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News

From the College of Natural Sciences
You Probably Ate Fungus Today

You Probably Ate Fungus Today

That salad you had for lunch. Yeah, it had fungi in it.

That celery stick you barely nibbled that came with your basket of wings last night. It had fungi in it too.

Variety in Diet Can Hamper Microbial Diversity in the Gut

Variety in Diet Can Hamper Microbial Diversity in the Gut

Scientists from The University of Texas at Austin and five other institutions have discovered that the more diverse the diet of a fish, the less diverse are the microbes living in its gut. If the effect is confirmed in humans, it could mean that the combinations of foods people eat can influence the diversity of their gut microbes.

How do you move 100,000 bees from Connecticut to Texas in August?

How do you move 100,000 bees from Connecticut to Texas in August?

Nancy Moran and her students moved 100,000 bees from Connecticut to Texas in a minivan ... in August. To keep the bees from overheating, they kept the AC cranked to the max during the day and left the windows down at night. "It seemed unlikely that anyone would try to steal something from a van full of bees," says Moran. As part of the Behind the ...
Trapping a Bacterium in a Laser Beam Aids Study of Biofilms

Trapping a Bacterium in a Laser Beam Aids Study of Biofilms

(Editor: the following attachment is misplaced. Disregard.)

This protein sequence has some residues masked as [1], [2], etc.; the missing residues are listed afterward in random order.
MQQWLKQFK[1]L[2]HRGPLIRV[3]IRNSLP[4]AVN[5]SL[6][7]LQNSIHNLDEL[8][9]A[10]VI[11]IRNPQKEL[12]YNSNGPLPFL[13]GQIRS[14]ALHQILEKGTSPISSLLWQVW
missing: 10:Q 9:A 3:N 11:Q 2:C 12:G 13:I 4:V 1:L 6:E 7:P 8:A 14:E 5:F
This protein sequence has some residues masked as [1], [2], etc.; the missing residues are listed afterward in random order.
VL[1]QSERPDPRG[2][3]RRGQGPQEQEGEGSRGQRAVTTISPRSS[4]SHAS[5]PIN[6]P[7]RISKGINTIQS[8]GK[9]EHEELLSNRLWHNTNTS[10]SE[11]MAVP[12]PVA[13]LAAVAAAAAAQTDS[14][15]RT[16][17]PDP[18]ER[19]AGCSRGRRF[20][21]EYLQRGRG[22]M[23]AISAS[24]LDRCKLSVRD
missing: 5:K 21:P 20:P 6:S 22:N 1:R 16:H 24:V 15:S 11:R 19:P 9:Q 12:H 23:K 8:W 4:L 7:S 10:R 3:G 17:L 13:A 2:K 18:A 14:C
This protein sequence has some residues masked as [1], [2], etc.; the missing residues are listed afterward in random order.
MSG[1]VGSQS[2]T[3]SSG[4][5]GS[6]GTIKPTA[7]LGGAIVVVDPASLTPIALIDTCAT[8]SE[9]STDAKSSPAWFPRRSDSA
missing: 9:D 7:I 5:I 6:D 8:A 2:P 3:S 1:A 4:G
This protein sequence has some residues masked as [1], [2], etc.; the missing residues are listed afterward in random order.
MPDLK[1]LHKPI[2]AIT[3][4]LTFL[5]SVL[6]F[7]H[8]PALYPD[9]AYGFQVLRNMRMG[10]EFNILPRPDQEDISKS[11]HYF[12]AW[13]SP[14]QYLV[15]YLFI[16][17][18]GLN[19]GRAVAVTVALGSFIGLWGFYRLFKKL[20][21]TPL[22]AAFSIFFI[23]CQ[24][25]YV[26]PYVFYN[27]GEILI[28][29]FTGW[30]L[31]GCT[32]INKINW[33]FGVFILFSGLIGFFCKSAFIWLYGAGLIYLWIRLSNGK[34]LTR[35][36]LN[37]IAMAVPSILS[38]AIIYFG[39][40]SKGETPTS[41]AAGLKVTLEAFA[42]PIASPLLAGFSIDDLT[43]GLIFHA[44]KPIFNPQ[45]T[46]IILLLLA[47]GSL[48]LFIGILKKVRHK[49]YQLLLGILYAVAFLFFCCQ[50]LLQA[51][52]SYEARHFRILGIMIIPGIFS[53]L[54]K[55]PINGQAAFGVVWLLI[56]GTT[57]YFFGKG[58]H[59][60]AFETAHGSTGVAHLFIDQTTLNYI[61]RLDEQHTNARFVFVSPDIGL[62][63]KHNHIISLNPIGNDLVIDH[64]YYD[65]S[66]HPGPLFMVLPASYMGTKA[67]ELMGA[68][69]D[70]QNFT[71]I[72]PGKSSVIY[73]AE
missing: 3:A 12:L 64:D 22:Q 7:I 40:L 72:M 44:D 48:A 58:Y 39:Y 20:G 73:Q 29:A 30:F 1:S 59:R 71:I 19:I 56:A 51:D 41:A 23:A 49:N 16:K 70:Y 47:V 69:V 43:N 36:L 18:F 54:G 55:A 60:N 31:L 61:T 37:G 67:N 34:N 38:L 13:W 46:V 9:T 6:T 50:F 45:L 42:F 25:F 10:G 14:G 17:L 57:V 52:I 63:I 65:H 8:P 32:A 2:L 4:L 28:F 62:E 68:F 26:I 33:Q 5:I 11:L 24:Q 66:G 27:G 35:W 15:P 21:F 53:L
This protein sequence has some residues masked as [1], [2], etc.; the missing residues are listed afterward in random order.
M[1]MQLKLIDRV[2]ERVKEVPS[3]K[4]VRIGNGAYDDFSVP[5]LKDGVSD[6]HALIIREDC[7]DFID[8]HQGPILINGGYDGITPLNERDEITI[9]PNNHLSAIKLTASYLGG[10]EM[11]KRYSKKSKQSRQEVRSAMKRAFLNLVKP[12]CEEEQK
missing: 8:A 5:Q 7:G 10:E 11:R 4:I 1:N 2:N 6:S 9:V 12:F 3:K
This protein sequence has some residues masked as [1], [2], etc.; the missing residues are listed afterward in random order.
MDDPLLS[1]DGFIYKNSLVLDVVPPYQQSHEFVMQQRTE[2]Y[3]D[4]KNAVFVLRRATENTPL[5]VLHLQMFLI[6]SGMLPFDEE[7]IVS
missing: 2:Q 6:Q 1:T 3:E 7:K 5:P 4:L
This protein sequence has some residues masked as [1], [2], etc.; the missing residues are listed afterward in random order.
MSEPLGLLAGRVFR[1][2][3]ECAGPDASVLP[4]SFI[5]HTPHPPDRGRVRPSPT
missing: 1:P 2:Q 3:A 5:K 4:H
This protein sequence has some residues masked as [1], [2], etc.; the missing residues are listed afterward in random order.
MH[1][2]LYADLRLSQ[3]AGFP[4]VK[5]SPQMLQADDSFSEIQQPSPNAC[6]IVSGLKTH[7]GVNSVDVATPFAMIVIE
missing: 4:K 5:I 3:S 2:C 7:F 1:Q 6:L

Scientists at The University of Texas at Austin have developed a technique to move and position a single bacterium using a highly focused laser. The precise control offered by this tool will allow researchers to better study how bacterial biofilms form.

You Are Your Microbiome

You Are Your Microbiome

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Have you ever felt not completely like yourself? You’re not alone. In fact, you’re never really alone. No matter how hard you may try, you’re always in the company of 100 trillion microbial friends.

Six Top Stories that Captured Imaginations Far and Wide

Six Top Stories that Captured Imaginations Far and Wide

It was a big year for science in the College of Natural Sciences. "Aren't they all?" you might be asking yourself. Point taken. Of course our faculty, postdocs, staff and students are at the forefront of discovery.

Though not all of the amazing work happening in the labs around this campus spread across the Interwebs like crazy ants (ahem), here we present the top six stories of 2013 that did. These are the stories that went particularly viral, catching the eyes and minds of many. Hook 'em!

3-D Printed Microscopic Cages Confine Bacteria in Tiny Zoos for the Study of Infections

3-D Printed Microscopic Cages Confine Bacteria in Tiny Zoos for the Study of Infections

By caging bacteria in microscopic houses, scientists at The University of Texas at Austin are studying how communities of bacteria, such as those found in the human gut and lungs, interact and develop infections.

Better Corn the Goal of $2.5 million Grant from the National Science Foundation

Better Corn the Goal of $2.5 million Grant from the National Science Foundation

Jeff Chen hopes to understand "hybrid vigor" in corn well enough to improve breeding.
Understanding Why Chronic Wounds Don't Heal

Understanding Why Chronic Wounds Don't Heal

The problem with chronic wounds, and the solution, may lie in the war between two bacteria, says Marvin Whitely.

2013 Undergraduate Research Forum Winners

2013 Undergraduate Research Forum Winners

The best and most innovative posters and presentations are recognized with awards judged and sponsored by the university, faculty, alumni and industry.